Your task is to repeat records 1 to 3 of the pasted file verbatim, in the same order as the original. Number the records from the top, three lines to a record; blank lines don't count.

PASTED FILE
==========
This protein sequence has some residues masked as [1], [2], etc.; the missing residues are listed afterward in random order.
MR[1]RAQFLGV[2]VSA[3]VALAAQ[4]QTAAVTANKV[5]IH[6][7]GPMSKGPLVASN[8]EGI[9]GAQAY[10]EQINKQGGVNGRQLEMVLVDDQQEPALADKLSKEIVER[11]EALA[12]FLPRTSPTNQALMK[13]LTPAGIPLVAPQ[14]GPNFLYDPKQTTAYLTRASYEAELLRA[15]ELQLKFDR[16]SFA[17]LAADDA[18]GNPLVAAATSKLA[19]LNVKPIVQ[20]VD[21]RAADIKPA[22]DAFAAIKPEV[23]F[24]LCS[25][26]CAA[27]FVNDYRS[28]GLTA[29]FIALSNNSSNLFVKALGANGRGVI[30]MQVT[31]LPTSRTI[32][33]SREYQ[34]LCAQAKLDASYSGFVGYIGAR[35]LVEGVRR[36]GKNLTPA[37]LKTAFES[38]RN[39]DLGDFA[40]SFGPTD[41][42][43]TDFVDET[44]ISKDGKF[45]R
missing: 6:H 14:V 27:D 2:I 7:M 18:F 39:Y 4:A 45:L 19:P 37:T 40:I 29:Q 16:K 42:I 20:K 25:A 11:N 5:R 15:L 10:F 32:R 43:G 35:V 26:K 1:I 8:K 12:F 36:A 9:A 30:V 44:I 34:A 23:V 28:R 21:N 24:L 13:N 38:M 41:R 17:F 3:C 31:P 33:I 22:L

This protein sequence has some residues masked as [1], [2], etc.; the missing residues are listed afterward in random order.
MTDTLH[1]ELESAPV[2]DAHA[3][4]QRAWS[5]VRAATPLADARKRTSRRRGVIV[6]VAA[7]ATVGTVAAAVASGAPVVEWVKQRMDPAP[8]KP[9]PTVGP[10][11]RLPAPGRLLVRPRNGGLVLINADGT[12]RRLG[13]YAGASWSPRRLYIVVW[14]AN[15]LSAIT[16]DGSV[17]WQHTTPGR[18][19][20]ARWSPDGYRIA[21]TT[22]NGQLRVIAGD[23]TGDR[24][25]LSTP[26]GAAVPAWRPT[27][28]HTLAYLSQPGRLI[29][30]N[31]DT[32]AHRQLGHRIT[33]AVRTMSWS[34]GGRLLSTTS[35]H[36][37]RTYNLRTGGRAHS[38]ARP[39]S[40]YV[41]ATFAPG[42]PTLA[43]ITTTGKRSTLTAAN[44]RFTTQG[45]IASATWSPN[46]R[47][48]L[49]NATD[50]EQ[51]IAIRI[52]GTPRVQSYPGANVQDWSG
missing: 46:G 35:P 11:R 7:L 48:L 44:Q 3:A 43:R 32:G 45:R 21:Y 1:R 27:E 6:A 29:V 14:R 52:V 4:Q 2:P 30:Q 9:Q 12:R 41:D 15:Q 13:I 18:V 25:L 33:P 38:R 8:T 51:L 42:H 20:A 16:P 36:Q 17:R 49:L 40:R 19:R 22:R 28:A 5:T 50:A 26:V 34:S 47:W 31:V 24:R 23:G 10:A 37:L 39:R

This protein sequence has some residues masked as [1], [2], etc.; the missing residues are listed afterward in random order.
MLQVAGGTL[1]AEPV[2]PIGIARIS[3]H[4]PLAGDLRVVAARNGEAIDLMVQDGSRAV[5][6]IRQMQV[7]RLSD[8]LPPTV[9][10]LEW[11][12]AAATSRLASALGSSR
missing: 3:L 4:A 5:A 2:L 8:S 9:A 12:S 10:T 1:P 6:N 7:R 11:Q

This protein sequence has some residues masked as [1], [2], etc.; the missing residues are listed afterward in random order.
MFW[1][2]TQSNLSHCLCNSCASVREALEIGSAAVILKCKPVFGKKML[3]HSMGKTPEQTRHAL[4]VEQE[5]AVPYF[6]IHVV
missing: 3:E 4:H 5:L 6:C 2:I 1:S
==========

This protein sequence has some residues masked as [1], [2], etc.; the missing residues are listed afterward in random order.
MR[1]RAQFLGV[2]VSA[3]VALAAQ[4]QTAAVTANKV[5]IH[6][7]GPMSKGPLVASN[8]EGI[9]GAQAY[10]EQINKQGGVNGRQLEMVLVDDQQEPALADKLSKEIVER[11]EALA[12]FLPRTSPTNQALMK[13]LTPAGIPLVAPQ[14]GPNFLYDPKQTTAYLTRASYEAELLRA[15]ELQLKFDR[16]SFA[17]LAADDA[18]GNPLVAAATSKLA[19]LNVKPIVQ[20]VD[21]RAADIKPA[22]DAFAAIKPEV[23]F[24]LCS[25][26]CAA[27]FVNDYRS[28]GLTA[29]FIALSNNSSNLFVKALGANGRGVI[30]MQVT[31]LPTSRTI[32][33]SREYQ[34]LCAQAKLDASYSGFVGYIGAR[35]LVEGVRR[36]GKNLTPA[37]LKTAFES[38]RN[39]DLGDFA[40]SFGPTD[41][42][43]TDFVDET[44]ISKDGKF[45]R
missing: 6:H 14:V 27:D 2:I 7:M 18:F 39:Y 4:A 45:L 19:P 37:T 40:I 29:Q 16:K 42:I 20:K 25:A 11:N 5:R 15:L 10:F 32:R 43:G 35:V 26:K 1:I 8:K 12:F 36:A 9:A 30:V 44:I 34:A 23:V 28:R 21:N 24:L 13:N 38:M 41:R 17:F 3:C 31:P 33:I 22:L

This protein sequence has some residues masked as [1], [2], etc.; the missing residues are listed afterward in random order.
MTDTLH[1]ELESAPV[2]DAHA[3][4]QRAWS[5]VRAATPLADARKRTSRRRGVIV[6]VAA[7]ATVGTVAAAVASGAPVVEWVKQRMDPAP[8]KP[9]PTVGP[10][11]RLPAPGRLLVRPRNGGLVLINADGT[12]RRLG[13]YAGASWSPRRLYIVVW[14]AN[15]LSAIT[16]DGSV[17]WQHTTPGR[18][19][20]ARWSPDGYRIA[21]TT[22]NGQLRVIAGD[23]TGDR[24][25]LSTP[26]GAAVPAWRPT[27][28]HTLAYLSQPGRLI[29][30]N[31]DT[32]AHRQLGHRIT[33]AVRTMSWS[34]GGRLLSTTS[35]H[36][37]RTYNLRTGGRAHS[38]ARP[39]S[40]YV[41]ATFAPG[42]PTLA[43]ITTTGKRSTLTAAN[44]RFTTQG[45]IASATWSPN[46]R[47][48]L[49]NATD[50]EQ[51]IAIRI[52]GTPRVQSYPGANVQDWSG
missing: 46:G 35:P 11:R 7:L 48:L 44:Q 3:A 43:R 32:G 45:R 21:Y 1:R 27:E 6:A 29:V 14:R 52:V 4:Q 2:P 30:Q 9:Q 12:R 41:D 15:Q 13:I 18:V 25:L 33:P 38:R 8:T 51:L 42:H 20:A 16:P 36:Q 17:R 49:L 40:R 19:R 22:R 28:A 5:T 50:A 26:V 34:S 47:W 31:V 24:R 23:G 10:A 37:L 39:R

This protein sequence has some residues masked as [1], [2], etc.; the missing residues are listed afterward in random order.
MLQVAGGTL[1]AEPV[2]PIGIARIS[3]H[4]PLAGDLRVVAARNGEAIDLMVQDGSRAV[5][6]IRQMQV[7]RLSD[8]LPPTV[9][10]LEW[11][12]AAATSRLASALGSSR
missing: 3:L 4:A 5:A 2:L 8:S 9:A 12:S 10:T 1:P 6:N 7:R 11:Q